For the Washington Examiner, Michael Barone writes: America’s two great political parties are constantly transforming themselves, sometimes in small increments, sometimes in sudden lurches. They respond to cues sent to them by voters — which can range from attaboy! to fuhggedaboutit — and to the initiatives of party leaders, especially presidents.
“When you have a rush of hundreds of thousands of previously uninvolved people into electoral politics, you get a certain number of wackos, weirdos and witches. But you also get many new people who turn out to be serious citizens with exceptional political skills.”
But when the other party has held the White House for an extended period, the transformation process can be stormy and chaotic. Which is a pretty apt description of the Republican Party over the past few years. Its two living ex-presidents, the George Bushes, withdrew from active politics immediately after leaving the White House, and its two most recent nominees, John McCain and Mitt Romney, say they are not running for president again, although they do weigh in on issues. There is no obvious heir apparent and there are many politicians who may seek the 2016 presidential nomination. More than usual, the opposition party is up for grabs.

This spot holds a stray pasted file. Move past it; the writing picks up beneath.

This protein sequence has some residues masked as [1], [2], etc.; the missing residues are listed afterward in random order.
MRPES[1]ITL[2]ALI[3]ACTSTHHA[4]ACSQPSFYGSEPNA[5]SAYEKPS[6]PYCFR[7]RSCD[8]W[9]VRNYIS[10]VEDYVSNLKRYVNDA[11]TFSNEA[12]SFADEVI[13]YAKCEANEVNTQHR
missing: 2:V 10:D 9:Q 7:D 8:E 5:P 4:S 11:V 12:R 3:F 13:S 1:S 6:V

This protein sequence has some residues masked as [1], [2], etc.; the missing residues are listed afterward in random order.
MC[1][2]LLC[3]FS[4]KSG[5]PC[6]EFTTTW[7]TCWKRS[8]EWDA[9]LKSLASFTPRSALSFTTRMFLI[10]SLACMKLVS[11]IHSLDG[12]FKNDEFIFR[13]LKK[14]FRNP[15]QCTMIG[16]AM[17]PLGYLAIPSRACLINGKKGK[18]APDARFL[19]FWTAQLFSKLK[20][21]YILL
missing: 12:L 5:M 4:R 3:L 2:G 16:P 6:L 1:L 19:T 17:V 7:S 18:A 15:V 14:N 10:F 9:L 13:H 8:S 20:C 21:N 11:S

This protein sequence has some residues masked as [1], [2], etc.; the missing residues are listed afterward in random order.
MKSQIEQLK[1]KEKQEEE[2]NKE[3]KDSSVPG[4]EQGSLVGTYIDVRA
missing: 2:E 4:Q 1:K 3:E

“Mainstream media will inevitably emphasize the discontentment in the Republican Party that originated in the second Bush term and flashed into prominence soon after Obama took office. It will tend to ignore the discontentment in the Democratic Party that are raging with increasing intensity.”
As the cartoon images of elephant and donkey suggest, our two parties are different kinds of animals. Republicans have generally been more cohesive, with a core made up of politicians and voters who see themselves, and are seen by others,